I have a thought experiment that I want to try out. Can anyone think of a Supreme Court opinion that failed because it was not unanimous? In other words, is there any opinion that was gravely undermined by the fact that one or two Justices dissented?
I ask this because when you read accounts of certain high-profile cases (for example, Brown, Heart of Atlanta Motel, or Nixon), the Justices were concerned about avoiding dissents. They feared that a dissent would inflame public opinion or stiffen the resolve of elected officials to defy the Court. In the process, the Court sometimes had to say or omit things to get everyone on board that were unclear or harmful.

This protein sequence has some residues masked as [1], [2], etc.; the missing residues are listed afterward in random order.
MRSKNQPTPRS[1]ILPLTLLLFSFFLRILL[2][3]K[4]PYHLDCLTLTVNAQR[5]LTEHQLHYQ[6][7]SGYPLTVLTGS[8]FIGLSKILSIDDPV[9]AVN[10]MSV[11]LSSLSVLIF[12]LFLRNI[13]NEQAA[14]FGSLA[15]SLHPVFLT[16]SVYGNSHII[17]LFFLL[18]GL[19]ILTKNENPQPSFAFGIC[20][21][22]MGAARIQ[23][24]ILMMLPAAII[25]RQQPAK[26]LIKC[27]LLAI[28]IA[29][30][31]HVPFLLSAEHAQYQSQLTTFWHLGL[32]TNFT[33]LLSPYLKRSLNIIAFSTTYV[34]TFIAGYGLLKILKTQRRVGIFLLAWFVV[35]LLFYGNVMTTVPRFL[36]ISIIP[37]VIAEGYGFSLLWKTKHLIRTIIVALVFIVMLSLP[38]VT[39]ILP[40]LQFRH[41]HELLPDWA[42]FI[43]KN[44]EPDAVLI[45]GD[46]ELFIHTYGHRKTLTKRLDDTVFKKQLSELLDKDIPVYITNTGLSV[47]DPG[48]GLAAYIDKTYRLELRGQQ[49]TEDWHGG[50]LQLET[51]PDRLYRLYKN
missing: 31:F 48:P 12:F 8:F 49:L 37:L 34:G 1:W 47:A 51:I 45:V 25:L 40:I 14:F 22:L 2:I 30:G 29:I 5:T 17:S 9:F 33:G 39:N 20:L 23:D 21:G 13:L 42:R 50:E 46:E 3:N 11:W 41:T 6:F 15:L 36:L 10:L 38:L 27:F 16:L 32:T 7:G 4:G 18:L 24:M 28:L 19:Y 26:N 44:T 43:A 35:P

What I want to know (or think about) is whether this fear is real or not. Avoiding a 5-4 decision makes sense, since you never know who the next Justice will be. When the margin is greater than that, though, I’m not so sure. Moreover, if a decision is really unpopular, does the presence of a dissent make or break what happens afterwards. And does even achieving unanimity reduce that hostility? If Justice Stanley Reed had dissented in Brown, would that have mattered?